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Music Review: The Albertans – Legends of Sam Marco

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If there’s one thing The Albertans have got down pat, it’s that cloud-like pop vibe that forms itself tenderly into diverse shapes right before the listener’s ears. There’s something absolutely magical about how this broad collection of travellers comes together to create music and Legends of Sam Marco, out now on Ernest Jenning Record Co., does a nice job of introducing the group.

The Albertans came together like a meeting of the masterminds. Songwriter Joel Bravo, a Milwaukee native, met bassist Ian Everall from the Canadian province of Alberta while playing in New York’s Bravo Silva. When that band ended, Bravo and Everall started up the wonderfully-named Sex with an Angel. The band featured a rotating cast of characters and, perhaps as luck would have it, the duo moved to Vancouver with new members and The Albertans were born.

Featuring Bravo on vocals/guitar, Everall on bass, Curtis McLean on drums, Alison Yip on percussion/vocals/keys, and Krystin Monaghan on percussion/vocals/keys, The Albertans produce nomadic, billowing pop music.

Legends of Sam Marco spills over with coated pop tracks that provide room for every piece of instrumentation and every single ounce of passion the band has to offer. The sound is never crowded or muddled, instead forming like dazzling paintings built with a spirit of pure exploration.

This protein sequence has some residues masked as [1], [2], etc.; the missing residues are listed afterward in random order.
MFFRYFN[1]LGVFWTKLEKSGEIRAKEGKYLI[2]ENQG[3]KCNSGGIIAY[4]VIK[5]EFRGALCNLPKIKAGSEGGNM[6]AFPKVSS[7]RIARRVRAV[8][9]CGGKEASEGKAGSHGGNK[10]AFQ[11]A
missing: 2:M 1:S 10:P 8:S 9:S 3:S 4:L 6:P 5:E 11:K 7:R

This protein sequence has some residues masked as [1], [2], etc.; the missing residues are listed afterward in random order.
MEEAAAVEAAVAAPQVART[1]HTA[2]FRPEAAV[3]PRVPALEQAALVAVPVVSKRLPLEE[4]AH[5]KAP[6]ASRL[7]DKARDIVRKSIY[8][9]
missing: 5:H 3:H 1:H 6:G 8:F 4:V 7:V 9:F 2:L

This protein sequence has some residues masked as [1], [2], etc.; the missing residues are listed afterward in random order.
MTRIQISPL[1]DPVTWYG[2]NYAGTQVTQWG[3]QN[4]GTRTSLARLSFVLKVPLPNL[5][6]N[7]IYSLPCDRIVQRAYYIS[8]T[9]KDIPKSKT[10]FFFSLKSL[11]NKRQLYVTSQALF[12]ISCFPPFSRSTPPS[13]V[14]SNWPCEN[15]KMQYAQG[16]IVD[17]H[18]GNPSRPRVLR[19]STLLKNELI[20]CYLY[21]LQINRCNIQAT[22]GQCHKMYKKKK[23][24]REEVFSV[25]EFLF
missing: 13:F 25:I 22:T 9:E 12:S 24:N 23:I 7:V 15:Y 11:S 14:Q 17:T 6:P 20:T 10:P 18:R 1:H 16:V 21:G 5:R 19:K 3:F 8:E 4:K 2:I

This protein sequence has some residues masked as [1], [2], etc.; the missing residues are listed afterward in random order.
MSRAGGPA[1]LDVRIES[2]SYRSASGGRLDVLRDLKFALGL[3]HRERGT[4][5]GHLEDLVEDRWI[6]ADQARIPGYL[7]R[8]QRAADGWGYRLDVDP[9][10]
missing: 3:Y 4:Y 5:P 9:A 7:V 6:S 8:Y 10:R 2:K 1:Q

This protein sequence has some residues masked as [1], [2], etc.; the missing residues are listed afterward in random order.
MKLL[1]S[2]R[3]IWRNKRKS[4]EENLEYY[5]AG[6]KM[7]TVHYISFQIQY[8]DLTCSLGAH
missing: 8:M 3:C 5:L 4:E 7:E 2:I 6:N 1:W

Bravo’s splendid efficacy as a frontman evolves largely from his sense for the theatrical. As “Marie” heads off the record in brave fashion, he half-speaks the opening lines while Monaghan and Yip fill in sublimely with background vocals.

“High Noon” features a bouncy, vigorous pace buoyed once again by the female backing vocals. The song’s slight march tempo matches Bravo’s plucking perfectly.

Another highlight is the brilliant “OK.” As one of the best pop songs I’ve heard all year thus far, it’s guided by Bravo’s broken and honest vocals. The effects and innovative tempo form together and are offset boldly by energetic, abrupt slices of guitar. Slightly hushed, Yip and Monaghan inform us that “I’m not the one you should be scared of.” It’s bloody great stuff.

Legends of Sam Marco is a delicate album of dream pop tunes. It is a surprising, peaceful, intellectual record from a small Vancouver-based outfit with a true sense of art and adventure. Travelling with these five companions through their avenues of love, disappointment and dreams is pure pleasure.

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